Analysis | With Gujarat RS polls coming up, it's back to business in politics

As India negotiates its way out of four stages of nationwide lockdown, the first sign of ‘back to business’ style of politics came from Gujarat, which is among the top States battling the coronavirus outbreak.

On Thursday, two Congress legislators stepped down ahead of the June 19 Rajya Sabha elections and a third lawmaker followed suit on Friday. Of the four Rajya Sabha vacancies from Gujarat, the Congress was hoping to win two. But now, the elections have become wide open.

Also read: Rajya Sabha elections rescheduled for June 19

Congress complains

“India is in the midst of its independent history’s biggest health, economic and humanitarian crises. BJP, though, cannot think beyond putting all its energies in poaching legislators for RS polls, people be damned!” tweeted Rajeev Satav, All India Congress Committee in-charge of Gujarat.

Earlier too, the Congress had accused the BJP of delaying the announcement of the nationwide lockdown only to ensure the fall of the Kamal Nath government in Madhya Pradesh when 22 MLAs resigned from the Assembly.

Also read: Congress fields Mallikarjun Kharge from Karnakata in Rajya Sabha polls

Subsequently, majority of the MLAs who had quit the Congress joined the BJP as the ruling party now starts preparation for the bye-elections.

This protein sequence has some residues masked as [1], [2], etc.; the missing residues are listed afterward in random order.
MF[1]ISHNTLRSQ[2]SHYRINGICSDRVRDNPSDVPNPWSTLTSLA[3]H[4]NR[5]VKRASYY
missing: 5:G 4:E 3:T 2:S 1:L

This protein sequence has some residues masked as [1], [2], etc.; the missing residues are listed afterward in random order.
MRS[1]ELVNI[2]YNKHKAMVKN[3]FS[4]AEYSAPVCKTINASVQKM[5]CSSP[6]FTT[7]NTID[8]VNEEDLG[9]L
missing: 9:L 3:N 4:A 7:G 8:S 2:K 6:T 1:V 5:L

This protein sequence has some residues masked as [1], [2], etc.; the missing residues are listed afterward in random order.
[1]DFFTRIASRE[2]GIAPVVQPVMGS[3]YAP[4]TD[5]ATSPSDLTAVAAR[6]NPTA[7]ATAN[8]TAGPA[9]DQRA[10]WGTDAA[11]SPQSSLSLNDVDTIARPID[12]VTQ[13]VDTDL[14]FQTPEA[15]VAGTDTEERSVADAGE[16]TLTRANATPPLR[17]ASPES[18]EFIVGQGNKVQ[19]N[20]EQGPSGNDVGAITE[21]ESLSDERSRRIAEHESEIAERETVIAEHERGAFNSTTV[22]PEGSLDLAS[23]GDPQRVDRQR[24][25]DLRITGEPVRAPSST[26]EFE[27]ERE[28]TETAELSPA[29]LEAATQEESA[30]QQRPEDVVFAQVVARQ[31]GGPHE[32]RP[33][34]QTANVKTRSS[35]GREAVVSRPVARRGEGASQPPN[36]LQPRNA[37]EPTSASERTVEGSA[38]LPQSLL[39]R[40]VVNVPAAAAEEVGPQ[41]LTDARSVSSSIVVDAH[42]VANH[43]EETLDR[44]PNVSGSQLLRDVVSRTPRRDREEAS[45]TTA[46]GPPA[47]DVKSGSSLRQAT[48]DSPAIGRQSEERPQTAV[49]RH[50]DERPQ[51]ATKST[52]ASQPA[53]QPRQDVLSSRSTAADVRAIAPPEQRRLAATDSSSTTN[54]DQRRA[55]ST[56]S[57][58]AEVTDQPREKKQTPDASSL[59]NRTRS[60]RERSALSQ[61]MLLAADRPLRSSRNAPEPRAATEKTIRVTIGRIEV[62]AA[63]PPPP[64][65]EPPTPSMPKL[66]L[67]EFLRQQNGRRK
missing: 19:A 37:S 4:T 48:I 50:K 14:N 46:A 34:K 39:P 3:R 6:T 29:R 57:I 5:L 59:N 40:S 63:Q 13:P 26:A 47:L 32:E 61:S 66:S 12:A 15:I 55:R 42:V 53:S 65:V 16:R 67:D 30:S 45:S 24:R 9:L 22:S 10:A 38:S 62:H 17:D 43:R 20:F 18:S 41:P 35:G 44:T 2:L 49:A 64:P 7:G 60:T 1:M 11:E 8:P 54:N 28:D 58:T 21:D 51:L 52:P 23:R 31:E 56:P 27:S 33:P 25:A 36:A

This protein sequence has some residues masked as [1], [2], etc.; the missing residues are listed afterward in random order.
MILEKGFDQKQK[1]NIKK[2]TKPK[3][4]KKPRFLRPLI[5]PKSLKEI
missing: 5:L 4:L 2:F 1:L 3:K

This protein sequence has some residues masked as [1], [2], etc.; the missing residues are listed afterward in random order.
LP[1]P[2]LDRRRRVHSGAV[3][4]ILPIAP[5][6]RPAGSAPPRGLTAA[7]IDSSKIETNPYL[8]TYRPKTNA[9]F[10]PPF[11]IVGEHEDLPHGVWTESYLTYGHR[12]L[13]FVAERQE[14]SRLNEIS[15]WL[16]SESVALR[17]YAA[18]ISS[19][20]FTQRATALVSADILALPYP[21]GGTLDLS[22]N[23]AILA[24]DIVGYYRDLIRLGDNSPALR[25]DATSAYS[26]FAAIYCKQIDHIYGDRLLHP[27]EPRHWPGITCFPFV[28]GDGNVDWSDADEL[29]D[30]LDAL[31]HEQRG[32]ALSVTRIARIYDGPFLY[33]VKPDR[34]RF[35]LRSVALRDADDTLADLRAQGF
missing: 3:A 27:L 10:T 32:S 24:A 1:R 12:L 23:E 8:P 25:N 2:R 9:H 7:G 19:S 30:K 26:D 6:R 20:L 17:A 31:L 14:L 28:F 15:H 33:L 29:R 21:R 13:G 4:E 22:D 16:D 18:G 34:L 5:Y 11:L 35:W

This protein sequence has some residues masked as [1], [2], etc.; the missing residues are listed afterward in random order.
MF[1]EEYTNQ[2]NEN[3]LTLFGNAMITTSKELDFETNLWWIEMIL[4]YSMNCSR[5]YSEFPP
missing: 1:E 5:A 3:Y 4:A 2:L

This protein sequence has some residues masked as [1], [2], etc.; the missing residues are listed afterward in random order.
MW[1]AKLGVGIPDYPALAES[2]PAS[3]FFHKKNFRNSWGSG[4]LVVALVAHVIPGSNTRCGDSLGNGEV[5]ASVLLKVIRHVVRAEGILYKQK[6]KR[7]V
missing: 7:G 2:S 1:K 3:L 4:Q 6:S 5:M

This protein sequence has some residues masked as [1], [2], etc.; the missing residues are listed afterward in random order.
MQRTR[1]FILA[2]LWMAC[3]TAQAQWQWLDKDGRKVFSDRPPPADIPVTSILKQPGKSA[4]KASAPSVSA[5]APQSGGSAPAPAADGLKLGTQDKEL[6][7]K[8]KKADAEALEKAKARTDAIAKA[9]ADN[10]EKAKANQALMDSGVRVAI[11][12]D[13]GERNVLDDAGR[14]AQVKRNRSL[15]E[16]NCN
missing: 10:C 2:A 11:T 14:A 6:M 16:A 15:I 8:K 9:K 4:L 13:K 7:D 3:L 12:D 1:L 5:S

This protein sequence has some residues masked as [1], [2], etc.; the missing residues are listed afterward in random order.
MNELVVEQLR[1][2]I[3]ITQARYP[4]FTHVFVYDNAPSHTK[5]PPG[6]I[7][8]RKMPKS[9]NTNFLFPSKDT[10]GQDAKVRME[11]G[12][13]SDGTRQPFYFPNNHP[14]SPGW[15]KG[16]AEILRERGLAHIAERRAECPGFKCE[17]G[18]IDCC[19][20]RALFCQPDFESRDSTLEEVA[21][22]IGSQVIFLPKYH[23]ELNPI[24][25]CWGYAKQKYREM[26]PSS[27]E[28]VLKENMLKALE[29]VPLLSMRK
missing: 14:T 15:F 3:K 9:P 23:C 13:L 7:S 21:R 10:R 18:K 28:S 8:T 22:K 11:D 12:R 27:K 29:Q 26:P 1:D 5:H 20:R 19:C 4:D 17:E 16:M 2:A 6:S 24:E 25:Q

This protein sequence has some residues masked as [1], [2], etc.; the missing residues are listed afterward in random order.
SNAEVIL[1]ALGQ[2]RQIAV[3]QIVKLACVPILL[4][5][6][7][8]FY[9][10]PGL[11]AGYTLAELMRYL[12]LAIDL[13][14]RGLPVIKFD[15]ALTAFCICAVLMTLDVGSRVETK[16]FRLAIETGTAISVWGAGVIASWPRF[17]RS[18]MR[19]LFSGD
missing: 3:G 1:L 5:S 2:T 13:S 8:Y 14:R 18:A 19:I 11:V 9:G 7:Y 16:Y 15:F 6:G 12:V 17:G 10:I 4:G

“This is a political virus and it’s in the DNA of the BJP....We have seen this in Karnataka, in Uttarakhand,” remarked senior Congress leader Kapil Sibal on the Gujarat development.

While the grand old party and other Opposition complain, the BJP has been quick to use a mix of old school and new forms of politics in a post-COVID world.

Also read: Rajya Sabha polls: Congress, JD(S) likely to come together once again

From digital rallies on the completion of one year of the Narendra Modi government 2.0 to kicking off digital campaign in Bihar where elections are supposed to take place later this year, the ruling party is planning ahead.

Opposition disarray

The Opposition, on the other hand, still can't decide its course of action and just when it wants to make the transition from ‘virtual to actual’ politics.

On May 22, at a meeting of Opposition leaders, when Communist Party of India (CPI) general secretary D Raja and veteran Loktantrik Janata Dal leader Sharad Yadav suggested a symbolic but physical form of protest to highlight the Modi government failures with regard to protecting the rights of migrant workers, Congress chief Sonia Gandhi intervened.

Ms. Gandhi suggested that a committee be formed to work out a charter of common protest actions without violating the physical distancing norms.

Two weeks later, there is no sign of the Committee let alone a common charter of action.

"BJP-RSS combine is taking full advantage of the situation to carry forward their agenda. They want Parliament to be defunct and redundant. They are thinking that 'we have got the mandate and we can take all the decision',” Mr. Raja said.

The Communist leader also held the Congress responsible for not taking the lead.

“As the largest Opposition party, the Congress should have shown the political will to identify themselves with the people. But they seem to be happy with zoom conferences,” he added.

The Opposition parties, perhaps, would do well to remember that real politics lies in the real world even in the times of a pandemic.

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Printable version | Jun 25, 2021 7:50:31 PM |

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